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the number from last year, which was quite low. it looks better than expected. inflation numbers from last week look relatively positive, but those were skewed by high pork prices and other foods. overall, the picture is looking worse than people think, which certainly will put new pressure on policymakers. they have plenty of tools -- it's a question of when they will use them. jonathan: that is the big question -- going forward, talk a lot about reform. some details in the last when he four hours -- how significant are the changes? nick: it is pretty big. soe reform has been a key thing the government wants to focus on. they have made no secret of their intention to reform soe's. and are written with waste overcapacity and overlap between companies, so they really want to narrow this down. the tricky thing there, though, is that the government really wants to maintain the privacy of the communist party in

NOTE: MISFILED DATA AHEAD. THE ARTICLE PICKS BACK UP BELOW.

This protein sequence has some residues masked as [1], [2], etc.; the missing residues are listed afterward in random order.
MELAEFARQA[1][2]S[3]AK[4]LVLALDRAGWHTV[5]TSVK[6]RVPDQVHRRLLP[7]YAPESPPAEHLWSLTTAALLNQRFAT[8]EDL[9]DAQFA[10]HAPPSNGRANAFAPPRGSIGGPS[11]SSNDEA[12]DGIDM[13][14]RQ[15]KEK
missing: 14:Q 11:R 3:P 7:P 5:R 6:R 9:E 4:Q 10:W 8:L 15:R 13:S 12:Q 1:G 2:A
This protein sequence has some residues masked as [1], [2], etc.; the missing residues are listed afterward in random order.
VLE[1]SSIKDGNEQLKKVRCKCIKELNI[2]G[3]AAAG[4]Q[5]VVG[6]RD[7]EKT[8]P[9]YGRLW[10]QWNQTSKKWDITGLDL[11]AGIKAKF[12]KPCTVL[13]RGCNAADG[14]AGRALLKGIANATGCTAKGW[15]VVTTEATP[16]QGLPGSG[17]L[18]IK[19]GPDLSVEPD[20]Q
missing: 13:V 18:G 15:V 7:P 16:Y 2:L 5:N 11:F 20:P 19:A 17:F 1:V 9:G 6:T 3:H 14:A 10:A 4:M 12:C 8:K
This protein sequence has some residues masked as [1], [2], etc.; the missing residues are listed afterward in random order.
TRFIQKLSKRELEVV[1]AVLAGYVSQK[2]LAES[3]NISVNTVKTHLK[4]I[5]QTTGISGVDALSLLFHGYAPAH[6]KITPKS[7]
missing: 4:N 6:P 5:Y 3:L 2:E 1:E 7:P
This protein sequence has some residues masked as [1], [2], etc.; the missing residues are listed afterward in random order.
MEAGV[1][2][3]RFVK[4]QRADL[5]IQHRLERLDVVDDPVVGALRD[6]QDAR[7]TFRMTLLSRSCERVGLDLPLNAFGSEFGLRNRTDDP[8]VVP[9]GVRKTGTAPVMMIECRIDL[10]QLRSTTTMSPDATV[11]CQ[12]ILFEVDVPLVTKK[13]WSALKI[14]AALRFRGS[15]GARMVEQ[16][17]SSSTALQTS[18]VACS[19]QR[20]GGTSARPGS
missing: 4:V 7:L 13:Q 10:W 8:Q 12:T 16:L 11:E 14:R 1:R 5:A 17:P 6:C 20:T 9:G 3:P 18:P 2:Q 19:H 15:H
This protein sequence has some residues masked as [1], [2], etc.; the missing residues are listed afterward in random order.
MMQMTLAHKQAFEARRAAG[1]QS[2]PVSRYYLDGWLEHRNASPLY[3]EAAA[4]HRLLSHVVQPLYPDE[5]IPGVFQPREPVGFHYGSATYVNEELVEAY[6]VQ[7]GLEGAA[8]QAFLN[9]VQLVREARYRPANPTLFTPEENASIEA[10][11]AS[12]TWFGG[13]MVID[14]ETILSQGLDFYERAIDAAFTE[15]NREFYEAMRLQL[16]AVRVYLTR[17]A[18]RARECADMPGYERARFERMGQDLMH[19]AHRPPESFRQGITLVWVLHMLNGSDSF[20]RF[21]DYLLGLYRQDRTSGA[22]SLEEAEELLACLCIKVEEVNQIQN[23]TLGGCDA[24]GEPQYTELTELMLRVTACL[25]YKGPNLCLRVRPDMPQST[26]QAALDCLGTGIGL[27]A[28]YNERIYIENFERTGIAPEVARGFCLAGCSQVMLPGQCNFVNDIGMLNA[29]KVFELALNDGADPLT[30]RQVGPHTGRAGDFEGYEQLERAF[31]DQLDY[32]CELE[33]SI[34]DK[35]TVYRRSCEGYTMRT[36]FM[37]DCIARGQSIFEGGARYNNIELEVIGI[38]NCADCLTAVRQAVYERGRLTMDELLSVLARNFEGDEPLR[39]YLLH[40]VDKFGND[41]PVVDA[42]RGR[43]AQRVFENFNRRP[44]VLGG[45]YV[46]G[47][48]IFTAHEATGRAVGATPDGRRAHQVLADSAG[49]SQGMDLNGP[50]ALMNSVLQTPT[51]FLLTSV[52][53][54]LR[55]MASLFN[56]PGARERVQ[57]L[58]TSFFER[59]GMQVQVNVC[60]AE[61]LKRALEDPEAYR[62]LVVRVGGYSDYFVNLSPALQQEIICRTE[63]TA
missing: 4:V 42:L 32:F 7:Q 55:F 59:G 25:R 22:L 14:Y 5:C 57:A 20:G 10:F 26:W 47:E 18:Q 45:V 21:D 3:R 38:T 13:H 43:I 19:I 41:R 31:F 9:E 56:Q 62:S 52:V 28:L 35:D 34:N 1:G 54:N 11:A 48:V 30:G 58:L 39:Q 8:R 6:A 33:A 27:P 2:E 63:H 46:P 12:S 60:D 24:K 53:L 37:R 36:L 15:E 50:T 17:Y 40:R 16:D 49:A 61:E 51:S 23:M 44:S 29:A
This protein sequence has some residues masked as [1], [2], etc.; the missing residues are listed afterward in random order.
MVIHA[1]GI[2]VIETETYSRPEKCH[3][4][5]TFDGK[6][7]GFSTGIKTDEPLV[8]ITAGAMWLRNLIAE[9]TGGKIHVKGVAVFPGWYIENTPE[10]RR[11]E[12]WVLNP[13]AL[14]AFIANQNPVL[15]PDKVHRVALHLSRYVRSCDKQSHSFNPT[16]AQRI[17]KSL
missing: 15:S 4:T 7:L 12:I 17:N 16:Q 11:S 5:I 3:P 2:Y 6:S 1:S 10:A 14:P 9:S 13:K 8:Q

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overseeing soe's, so the big challenge going forward is how they will maintain the balance. role,he market a greater but also allow the party to maintain its controlling handove over soe's. jonathan: great to have you with us. time to bring you the market. we are joined by the global asset allocation strategies that ubs. also the director of asset allocation research. great to have you with us. i will go straight to a quote from the bearish bank of international settlements, "we are seeing a release of pressure that has gradually accumulated among the major full lines." that tells me that this unwind, this shakeup, is going to continue. do you agree? >> i think a lot of our clients are certainly concerned about what will happen.